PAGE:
Heading up to and across South Crater went like clockwork, and we made good time. Heather and Mike had a few misgivings on reaching the far rim of South Crater, but we were soon on our way down and the going was a lot easier than it first appeared. Some might even say it was fun!

    After following the stream bed down for a while we branched across the sandy desert to meet up with the poled track to Oturere Hut. There was a bit of a hunt for the track, but the GPS waypoints turned out to be pretty much spot on.

    Into Oturere
    View down the valley into Oturere
    Mike and Heather running cross-country along
    the stream valley

    Running with Heather through the desert.
    Photo: Mike Tennent

    Oturere Hut
    Oturere Hut
    After a stop at the hut to refuel we continued on, following the Northern Circuit track as planned. The track is undulating, but for the most part is runnable. We were still right on our planned time at this point, so all was good.

    At Oturere Hut
    Posing for a photo at the hut.
    Heather and Mike run off into the desert

    Through the Desert

    An "undulation" in the desert...
    Natural bonsai

    Just up that valley...
    Late Lunch
    Time for a late lunch

    Saddle #1

    The plan was to cross the saddle between Ngauruhoe and Pukekaikiore. What I didn't realise was that there were three saddles! The first saddle is shown in the photos below. This didn't quite feel right, and after a bit of a diversion down the side of the valley we came back up and continued on to the next saddle.

    First Wrong Saddle
    It looks like a saddle... as a natural low point it even
    has water lying on the ground. In fact it IS a saddle...
    just not the one we were looking for.
    View down the valley from this saddle

    Saddle #2 - The Crucial (Wrong) Turn

    Having recovered from the previous wrong turn we continued gradually upwards. Cresting a slope to (another) saddle we were very pleased to find a marker pole. There were no orange marker triangles, but the existence of the pole meant we were heading in the right direction!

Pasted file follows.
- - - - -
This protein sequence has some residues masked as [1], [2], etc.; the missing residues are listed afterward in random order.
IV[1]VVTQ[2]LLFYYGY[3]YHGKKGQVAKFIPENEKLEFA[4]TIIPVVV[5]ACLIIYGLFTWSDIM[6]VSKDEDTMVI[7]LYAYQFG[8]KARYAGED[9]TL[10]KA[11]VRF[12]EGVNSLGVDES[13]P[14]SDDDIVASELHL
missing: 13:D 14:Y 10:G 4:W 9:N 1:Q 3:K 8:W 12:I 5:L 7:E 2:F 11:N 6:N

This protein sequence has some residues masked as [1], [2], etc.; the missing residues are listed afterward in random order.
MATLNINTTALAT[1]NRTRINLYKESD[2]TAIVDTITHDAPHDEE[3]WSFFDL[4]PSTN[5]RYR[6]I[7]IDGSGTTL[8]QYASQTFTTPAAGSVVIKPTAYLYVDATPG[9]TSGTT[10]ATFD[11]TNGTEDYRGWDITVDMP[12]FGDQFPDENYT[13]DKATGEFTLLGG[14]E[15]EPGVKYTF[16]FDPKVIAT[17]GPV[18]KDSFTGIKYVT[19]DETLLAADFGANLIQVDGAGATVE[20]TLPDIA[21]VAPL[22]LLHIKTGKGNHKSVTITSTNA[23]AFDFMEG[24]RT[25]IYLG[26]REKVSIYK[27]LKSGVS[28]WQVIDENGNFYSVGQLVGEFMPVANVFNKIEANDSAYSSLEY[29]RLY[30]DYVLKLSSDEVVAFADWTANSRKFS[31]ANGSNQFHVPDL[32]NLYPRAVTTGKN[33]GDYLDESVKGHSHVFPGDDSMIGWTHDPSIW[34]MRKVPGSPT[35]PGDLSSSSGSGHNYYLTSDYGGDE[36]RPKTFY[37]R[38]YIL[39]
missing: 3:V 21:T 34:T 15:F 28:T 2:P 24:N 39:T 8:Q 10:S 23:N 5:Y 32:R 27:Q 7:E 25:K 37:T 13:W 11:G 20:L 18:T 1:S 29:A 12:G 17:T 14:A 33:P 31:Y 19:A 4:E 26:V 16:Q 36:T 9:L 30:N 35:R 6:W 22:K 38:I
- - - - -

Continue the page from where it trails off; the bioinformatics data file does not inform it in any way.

I stopped to take a couple of photos, and then we left turned and headed down... in the wrong direction. The photo below shows where we should have gone - across the lava field to the third and final saddle. Instead we headed around the slopes of Pukekaikiore. The only way out in that direction is an unpleasant and very slow stretch of bush-bashing, which is exactly what we had to do.
    The Pole
    The Pole: this pole is crucial - at this point head
    across the lava field, maintaining height. Do not be
    tempted to head down.
    The Right Way
    The goal from the pole: head for the left hand side
    of THIS saddle.

    Having traversed around the side of Pukekaikiore until we could go no further, it was time to head down through the bush. Even though the day was hot, Heather and I stopped to put our overtrousers on to stop our legs being scratched to pieces. We pushed and shoved and slipped and slid through the thick scrub and bush. With a stroke of luck Mike happened on a narrow but deep stream bed, and that provided a clear path down.

    Out of the bush and into a more open stream at the base of Pukekaikiore, we followed that UP for a short distance to a clearer section of vegetation that allowed us to gain the low hill between us and Mangatepopo Valley. At the top of the hill was an unmarked track. Following this west led us back to the poled Northern Circuit track (the section from The Chateau to Mangatepopo), and we were out!

    A short diversion back to Mangatepopo Hut to sign out of the log book and then back to the cars. 10h47, but most likely would have been the planned 8h if we had taken the right route.


    Topo Map